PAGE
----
Bal Harbour Shops Takes Legal Action Against Village Regarding Handling of Proposed ExpansionJanuary 25, 2024
Whitman Family Development, the owner of Bal Harbour Shops, is responding to the village’s opposition to its proposed mixed-use expansion of the upscale shopping center under Florida’s newly enacted affordable housing law. The luxury shopping destination filed a lawsuit against Bal Harbour on Tuesday, just two weeks after applying Florida’s Live Local Act. This application seeks approval to construct towers reaching up to 275 feet on the 18-acre property, featuring 528 residential units, 40 percent designated for workforce housing, a 70-room hotel, and an additional 46,000 square feet of retail space.
Upon news of the application, discontent spread among elected officials and village residents, leading to grievances expressed during a recent council meeting. Bal Harbour Shops alleges that the village assured its residents of a moratorium instead of following state law to process the application. In response, the council authorized the village manager to safeguard the quality of life in light of the proposed expansion.
John Shubin, an attorney representing Whitman Family Development, expressed concerns about the village council’s actions, stating that the public’s apprehension appears to influence officials to take positions inconsistent with the Live Local Act. This law, signed by Governor Ron DeSantis in March, offers height and density bonuses to developers who allocate 40 percent of residential units to individuals earning up to 120 percent of the area’s median income for a minimum of 30 years. It overrides local government regulations on density and height, allowing property owners to construct tall structures if they include workforce housing.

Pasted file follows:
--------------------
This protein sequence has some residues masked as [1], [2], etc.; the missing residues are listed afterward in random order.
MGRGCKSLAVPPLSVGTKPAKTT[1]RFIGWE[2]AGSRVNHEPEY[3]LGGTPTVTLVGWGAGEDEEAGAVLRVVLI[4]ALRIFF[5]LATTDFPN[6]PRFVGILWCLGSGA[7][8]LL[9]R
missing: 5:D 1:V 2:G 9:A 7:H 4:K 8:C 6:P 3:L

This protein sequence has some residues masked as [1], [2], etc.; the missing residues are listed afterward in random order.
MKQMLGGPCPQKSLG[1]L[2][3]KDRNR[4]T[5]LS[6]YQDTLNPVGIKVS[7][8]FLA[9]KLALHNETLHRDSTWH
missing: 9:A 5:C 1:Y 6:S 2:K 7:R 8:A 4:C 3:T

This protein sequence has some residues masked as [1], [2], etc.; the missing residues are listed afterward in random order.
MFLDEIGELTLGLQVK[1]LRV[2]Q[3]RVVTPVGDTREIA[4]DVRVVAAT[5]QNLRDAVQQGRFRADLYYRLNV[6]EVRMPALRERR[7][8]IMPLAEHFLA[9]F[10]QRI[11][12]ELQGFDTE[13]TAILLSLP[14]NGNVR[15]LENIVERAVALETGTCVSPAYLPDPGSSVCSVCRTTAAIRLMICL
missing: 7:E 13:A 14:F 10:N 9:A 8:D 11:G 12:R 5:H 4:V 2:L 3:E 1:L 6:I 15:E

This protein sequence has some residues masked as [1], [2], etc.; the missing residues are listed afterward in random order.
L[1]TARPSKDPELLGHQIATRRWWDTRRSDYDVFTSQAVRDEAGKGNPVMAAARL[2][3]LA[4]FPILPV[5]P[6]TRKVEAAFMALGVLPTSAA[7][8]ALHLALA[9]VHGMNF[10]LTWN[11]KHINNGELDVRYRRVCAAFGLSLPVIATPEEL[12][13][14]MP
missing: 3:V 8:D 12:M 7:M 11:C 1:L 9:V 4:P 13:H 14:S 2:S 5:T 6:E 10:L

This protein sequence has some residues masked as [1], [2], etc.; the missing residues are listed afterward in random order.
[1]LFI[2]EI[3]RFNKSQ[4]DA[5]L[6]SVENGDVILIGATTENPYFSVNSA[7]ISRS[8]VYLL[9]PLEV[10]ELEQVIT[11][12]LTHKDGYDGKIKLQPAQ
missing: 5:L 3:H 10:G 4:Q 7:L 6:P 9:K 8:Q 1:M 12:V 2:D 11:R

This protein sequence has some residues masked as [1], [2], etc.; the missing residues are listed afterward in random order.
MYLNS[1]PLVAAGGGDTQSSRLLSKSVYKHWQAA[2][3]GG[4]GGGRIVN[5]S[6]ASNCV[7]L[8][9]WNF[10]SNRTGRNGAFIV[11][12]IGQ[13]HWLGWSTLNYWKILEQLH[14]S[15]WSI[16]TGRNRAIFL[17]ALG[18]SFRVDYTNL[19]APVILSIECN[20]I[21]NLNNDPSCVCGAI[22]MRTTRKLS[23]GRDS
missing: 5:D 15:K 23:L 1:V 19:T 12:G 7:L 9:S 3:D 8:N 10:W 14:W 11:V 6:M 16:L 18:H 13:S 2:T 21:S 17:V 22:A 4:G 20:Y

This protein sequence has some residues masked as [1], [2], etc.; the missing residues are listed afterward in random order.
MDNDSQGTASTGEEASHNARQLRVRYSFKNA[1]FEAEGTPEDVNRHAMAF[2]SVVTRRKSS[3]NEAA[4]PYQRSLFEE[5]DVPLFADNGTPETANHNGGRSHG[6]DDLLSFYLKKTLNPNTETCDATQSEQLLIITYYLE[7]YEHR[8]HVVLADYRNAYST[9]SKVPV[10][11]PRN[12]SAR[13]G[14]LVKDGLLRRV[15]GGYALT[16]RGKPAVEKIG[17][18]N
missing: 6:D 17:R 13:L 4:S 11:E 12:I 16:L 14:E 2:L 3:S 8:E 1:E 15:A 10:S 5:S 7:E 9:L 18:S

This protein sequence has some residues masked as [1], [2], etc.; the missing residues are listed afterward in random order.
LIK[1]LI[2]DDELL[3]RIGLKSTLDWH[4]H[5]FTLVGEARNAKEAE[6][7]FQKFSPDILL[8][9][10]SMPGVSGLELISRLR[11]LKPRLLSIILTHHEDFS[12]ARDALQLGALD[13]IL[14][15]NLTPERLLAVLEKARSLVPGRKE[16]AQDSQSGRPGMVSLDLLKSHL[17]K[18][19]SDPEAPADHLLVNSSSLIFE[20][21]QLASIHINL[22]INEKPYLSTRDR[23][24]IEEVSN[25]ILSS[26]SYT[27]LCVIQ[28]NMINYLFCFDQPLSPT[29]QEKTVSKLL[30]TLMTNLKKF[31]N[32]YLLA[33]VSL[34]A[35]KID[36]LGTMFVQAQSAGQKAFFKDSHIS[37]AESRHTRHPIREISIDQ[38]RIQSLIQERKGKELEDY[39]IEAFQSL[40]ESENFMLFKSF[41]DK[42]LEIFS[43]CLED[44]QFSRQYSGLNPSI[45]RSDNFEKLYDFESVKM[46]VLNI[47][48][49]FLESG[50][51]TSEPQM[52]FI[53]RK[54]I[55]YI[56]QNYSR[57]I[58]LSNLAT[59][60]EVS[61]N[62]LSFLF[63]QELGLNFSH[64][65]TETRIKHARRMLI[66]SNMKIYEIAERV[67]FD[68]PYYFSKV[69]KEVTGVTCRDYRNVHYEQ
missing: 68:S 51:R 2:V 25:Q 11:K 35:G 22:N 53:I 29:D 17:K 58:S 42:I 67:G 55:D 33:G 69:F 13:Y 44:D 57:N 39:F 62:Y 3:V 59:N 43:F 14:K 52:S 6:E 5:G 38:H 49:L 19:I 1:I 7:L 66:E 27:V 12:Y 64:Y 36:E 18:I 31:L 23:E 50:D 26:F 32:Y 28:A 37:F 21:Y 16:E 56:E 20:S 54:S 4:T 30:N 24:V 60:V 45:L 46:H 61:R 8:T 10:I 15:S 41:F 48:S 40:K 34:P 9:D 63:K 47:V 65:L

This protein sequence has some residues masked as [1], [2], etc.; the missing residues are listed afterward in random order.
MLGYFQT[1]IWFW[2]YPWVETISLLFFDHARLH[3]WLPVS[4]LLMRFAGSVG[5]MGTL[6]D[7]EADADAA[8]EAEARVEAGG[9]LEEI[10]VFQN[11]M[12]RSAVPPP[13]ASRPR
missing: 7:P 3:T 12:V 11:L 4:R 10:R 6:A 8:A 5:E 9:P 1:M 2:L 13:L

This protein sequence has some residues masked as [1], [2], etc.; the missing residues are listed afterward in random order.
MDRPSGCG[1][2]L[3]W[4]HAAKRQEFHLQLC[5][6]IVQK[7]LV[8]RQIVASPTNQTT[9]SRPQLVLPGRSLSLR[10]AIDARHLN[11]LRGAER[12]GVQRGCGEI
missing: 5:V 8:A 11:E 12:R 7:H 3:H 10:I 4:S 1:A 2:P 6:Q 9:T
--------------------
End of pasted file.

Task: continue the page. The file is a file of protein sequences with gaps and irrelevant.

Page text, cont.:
Shubin emphasized the hope that the village recognizes its responsibilities under the Live Local Act and processes the application appropriately despite a perceived strain in the relationship between Bal Harbour Shops and the village’s building official.
Bal Harbour Mayor Jeffrey Freimark declined to comment, and requests for comments from Village Attorney Susan Trevarthen and a village spokesperson went unanswered.
The complaint argues against Freimark’s suggestion that the existing development agreement might restrict construction based on state law, asserting that Bal Harbour Shops explicitly reserved the right to additional development capacity if subsequent laws and regulations allowed it.
The complaint also contends that the village has a history of exclusionary zoning and housing practices, suggesting resistance to affordable housing. Bal Harbour residents, known for opposing height increases, are particularly concerned about the Shops’ expansion, with Saks Fifth Avenue, a longstanding anchor tenant, seemingly aligning against the plans.
The expansion would occupy space initially designated for a Barneys store, and the complaint claims that the village’s opposition is rooted in a perception that affordable housing contradicts the community’s exclusive and luxurious identity.
Amid statewide tensions with the Live Local Act’s preemption, some municipalities, like Doral, have implemented moratoriums. At the same time, the Florida Legislature is considering potential changes to restrict local restrictions on floor area ratio and adjust height limitations for Live Local projects.